Tuesday, September 18, 2012

Sentencing in New York - A Primer

by
Jill Paperno,
Special Assistant Monroe County Public Defender and
author of Representing the Accused: a Practical Guide to Criminal Defense (See)

This post is aimed at reviewing some basics of felony sentencing that those who don't handle it on a regular basis may not be familiar with yet.  First, most sentencing information can be found in Article 70  of the Penal Law, but it is dense and confusing, and even those who have practiced for years have trouble understanding it.  If you have questions about a sentencing matter, as with anything, talk to more senior attorneys.  The following rules are general - there are exceptions, and if you look at the statutes, there are many specific sentences for specific charges, so it's getting impossible to memorize the sentencing schemes the way attorneys could many years ago. 

There are three types of sentences involving straight (not intermittent) incarceration.  They are definite sentences, indeterminate sentences and determinate sentences. 

Definite sentences 
Definite sentences are sentences of one year or less, and they are served in local (instead of state) facilities.  They can run concurrently or consecutively with other sentences, although if they run with probation sentences and exceed the amount of time one can spend in jail while on probation they may void the probation part.  But that's a memo for another day.  They can be imposed for violations that permit jail time sentences, misdemeanors, and felonies for defendants who do not have "predicate" felonies (see below) and are convicted of felonies that do not require state prison 

A definite sentence is reduced by one third if a client does not lose good time while incarcerated (doesn't get into trouble in jail).  Definite sentences may be part of probation sentences (shock probation) and run at the same time as probation sentences.  The maximum definite sentence a person can serve on a misdemeanor while serving probation is 60 days, and the max on a felony is 6 months.   

Definite sentences can run consecutively.  Once a person has several consecutive definite sentences the time they spend in jail caps out at 2 years.  In other words, if they get three years consecutive on definite sentences they serve 2/3, or two years.  If they get four years it still caps at two years.  (I decided not to add statutory references because it would take me too long to write this but if anyone else wants to that would be awesome.)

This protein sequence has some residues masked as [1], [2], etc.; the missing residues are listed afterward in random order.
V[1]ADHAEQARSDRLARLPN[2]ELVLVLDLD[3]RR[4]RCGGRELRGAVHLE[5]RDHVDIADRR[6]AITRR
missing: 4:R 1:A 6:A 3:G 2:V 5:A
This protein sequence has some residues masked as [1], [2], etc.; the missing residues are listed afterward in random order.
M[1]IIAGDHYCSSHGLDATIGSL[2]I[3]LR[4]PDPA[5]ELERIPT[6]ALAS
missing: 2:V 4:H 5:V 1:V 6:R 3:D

Definite sentences are not followed by post-incarceration supervision, such as parole or post-release supervision.  (By the way, probation is a sentence of supervision in the community that is in lieu of jail; parole and post-release supervision are sentences that follow a sentence of incarceration except when the sentence is directly to parole as a Willard sentence.) 

Indeterminate sentences 
Indeterminate sentences are imposed on two types of felonies - non-violent felonies and really bad felonies. 

An indeterminate sentence is a sentence that has a minimum and a maximum.  The minimum is the time a defendant must serve before s/he is eligible for parole.  It's not a guarantee of release - it's just the first time a defendant sees the Parole Board. Indeterminate sentences are served in state prison. 

Non-VFO Indeterminates 
If a client receives an indeterminate sentence such as 1-3, the client sees the Board after 1 year (but if there was jail time served prior to sentencing the 1 year is reduced by that time).  If a person is released after seeing the Parole Board they are released to parole, a form of supervision.  Jail time credit also reduces the maximum on an indeterminate. 

On an indeterminate sentence where there is a number for the max - like the "3" in the example - the defendant has to serve 2/3 before s/he is eligible for conditional release.  That means if the defendant has not lost good time in prison ( not lost time based on misbehavior) s/he can be released after 2/3 of the sentence to conditional discharge.  But be aware, in DWI and sex offense cases, the conditions are so onerous that a person may not get released at that time.  If a person is released at the conditional release date ("CR") s/he is released to a form of parole supervision, conditional release.  This is called being - you guessed it - "CR'd". 

If a person does not get released until the maximum date - the "3" in the prior example, that is called being "maxxed" (sp?) or "maxxing out" (sp?).  If you max, you are not on supervision afterwards. 

VFO, Drug, Sex Offense or Persistent Indeterminates